Today we are again blessed with calm seas and a sun that has warmed us and our immediate world to the point where Dear Diane and I can sit comfortably on our cozy balcony up here on deck 9 on the port side of the Celebrity Infinity -- a balmy day indeed.
"Infinity" -- an odd but interesting name for a ship, one that the cruise line likely chose because of its connotation. As ships go, ours is certainly not the largest, but neither is it small. And yet that's exactly why its name seems so very odd, because in relation to its environment it becomes almost infinitely tiny. But I doubt this was on the mind of the one who gave it its name. As I sit here on the edge of this ship, looking out over the expanse of the Atlantic, I feel so very small.
The old seagoing habits die hard and instinctively my eyes scan the horizon, searching for signs of others, for the superstructures that first appear over the edge of that fine line marking the division of sea and sky. Late yesterday I spotted another ship, a tanker steaming eastward. At first only a bump along that line, a mere speck, it eventually came within a half-dozen miles of us as it passed by heading probably for the Mediterranean. Like our own vessel, it too was a large ship, but before long it had been swallowed by the curve of the earth and simply disappeared. Infinity indeed! Only sea and sky can claim such a name; certainly not a ship made by such finite creatures as men. Perhaps, though, our nameless namer had that in mind. Perhaps he too had spent such moments and had christened this vessel as a tribute to the seas on which it would sail. Perhaps...but not very likely in a world in which such humble thoughts are rare indeed.
My life, however, has been littered with humbling experiences. Being in the presence of another possessed of remarkable talent can certainly be humbling. So too are those moments when my foolish mistakes are brought into the open for all to see. But true humility is more likely experienced alone, during those rare moments when I encounter myself as I actually am.
Years ago, as a young naval officer aboard a U. S. Navy ship in the South Pacific, I took advantage of a Sunday "swim call", an opportunity to take a dip in the ocean. It was a hot day, the sea was truly glassy, as calm as one ever sees it, and a swim seemed a nice way to cool off. So I donned my swimsuit, joined several dozen others, and jumped into the sea which was nearly as warm as the air. The depth of the water at this particular mid-ocean spot could more easily be measured in miles than in feet or fathoms. It was very deep.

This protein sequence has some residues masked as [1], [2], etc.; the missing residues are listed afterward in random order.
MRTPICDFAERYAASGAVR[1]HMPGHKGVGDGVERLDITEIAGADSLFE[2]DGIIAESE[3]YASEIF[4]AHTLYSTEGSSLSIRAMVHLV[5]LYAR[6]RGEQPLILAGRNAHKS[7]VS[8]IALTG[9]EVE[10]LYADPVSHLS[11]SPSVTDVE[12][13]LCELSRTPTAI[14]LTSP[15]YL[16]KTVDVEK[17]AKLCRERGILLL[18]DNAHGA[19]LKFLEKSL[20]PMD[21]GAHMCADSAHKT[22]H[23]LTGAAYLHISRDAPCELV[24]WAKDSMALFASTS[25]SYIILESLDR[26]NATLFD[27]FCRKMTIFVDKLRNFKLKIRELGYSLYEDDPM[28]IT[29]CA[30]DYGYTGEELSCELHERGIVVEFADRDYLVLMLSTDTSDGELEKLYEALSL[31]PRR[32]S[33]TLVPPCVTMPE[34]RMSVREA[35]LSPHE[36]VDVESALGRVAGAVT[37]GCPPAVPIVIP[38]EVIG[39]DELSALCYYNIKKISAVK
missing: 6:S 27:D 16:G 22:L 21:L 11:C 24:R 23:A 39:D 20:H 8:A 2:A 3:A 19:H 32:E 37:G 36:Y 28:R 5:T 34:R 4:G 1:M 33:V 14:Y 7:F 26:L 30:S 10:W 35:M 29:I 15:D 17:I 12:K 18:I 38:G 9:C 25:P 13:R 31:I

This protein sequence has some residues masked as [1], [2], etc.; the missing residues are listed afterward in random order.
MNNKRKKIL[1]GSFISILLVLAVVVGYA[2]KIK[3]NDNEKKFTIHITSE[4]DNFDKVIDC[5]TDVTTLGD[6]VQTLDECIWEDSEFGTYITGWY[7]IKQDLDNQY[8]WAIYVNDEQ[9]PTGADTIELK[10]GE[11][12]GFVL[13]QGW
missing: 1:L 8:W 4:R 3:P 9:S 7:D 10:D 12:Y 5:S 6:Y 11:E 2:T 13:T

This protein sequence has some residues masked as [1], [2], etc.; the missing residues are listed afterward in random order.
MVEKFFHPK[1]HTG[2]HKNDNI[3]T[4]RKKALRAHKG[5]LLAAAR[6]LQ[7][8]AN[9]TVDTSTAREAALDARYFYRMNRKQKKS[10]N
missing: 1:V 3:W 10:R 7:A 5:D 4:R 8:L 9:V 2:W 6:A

At one point, after swimming about for a while, I ducked my head under water and looked down into the depths. There in the South Pacific, not far from the equator, the noonday sun was almost directly overhead and the resulting visual effect was so striking I couldn't turn away but stared down transfixed by the awesome sight. My bare legs dangled in the center of a funnel of light, a brilliant sunlit vortex that pierced the darkness and stretched seemingly forever into the depths of the ocean. Those legs of mine looked tiny indeed, as if they had been pasted, paper doll-like, onto the almost surreal scene that world, sea and sun had presented to me. It was a fearful scene, one that said, "Do you see how small you are? Do you grasp how great is God's creation? Do you see these depths, these darknesses that will forever remain hidden from you? Can you accept your relationship with Me, the I Am that brought you into existence so you can share in mine?"
These questions and more forced their way into my thoughts during that brief moment of revelation. Eventually I raised my head to the surface and gasped for air, confused and awed by what I had encountered there in the sea. I had been humbled by the sea, by the world, by creation, by my Creator. I was truly afraid, not physically afraid, but terrified by what I had learned about myself. Hoping to escape, I swam to the ship and quickly climbed out of the water, but then realized there was no escape. Even aboard a warship, one is dwarfed by the sea, where the expanse of creation is most evident.
How can one be at sea and not be humbled by the experience? Yes, we have climbed into space aboard rockets and have seen the world small, but once we return, when we once again take our proper place on the planet we've been given, we are forced to accept the truth of our relationship with the earth. It is a vast and varied home, this gift to humanity, and our lifetimes are far too short to see it all, to understand it all, to grasp the changes that both nature and human history have wrought. Indeed, it is only at sea where these changes disappear. For today I look out on an ocean that is no different from that which confronted a Phonecian sailor three millennia ago. Humanity may alter the landscape in a thousand ways that hide its past, but the sea is virtually changeless, and it is here that I feel most closely connected with my ancestors...and my descendants.
In a sense this is an antidote to our physical mortality, to that which seems so unjust about life. We all wish we could continue. We wish we could see the world as it was a century ago or as it will be two centuries hence. But we know it cannot be. We are mortal. We must die. And yet, we need only look out over the sea, confident that what we see now will be seen by those who come long after us, just as it was seen by those a thousand years ago.
(Just a note: I took the above photo as we departed Lisbon.)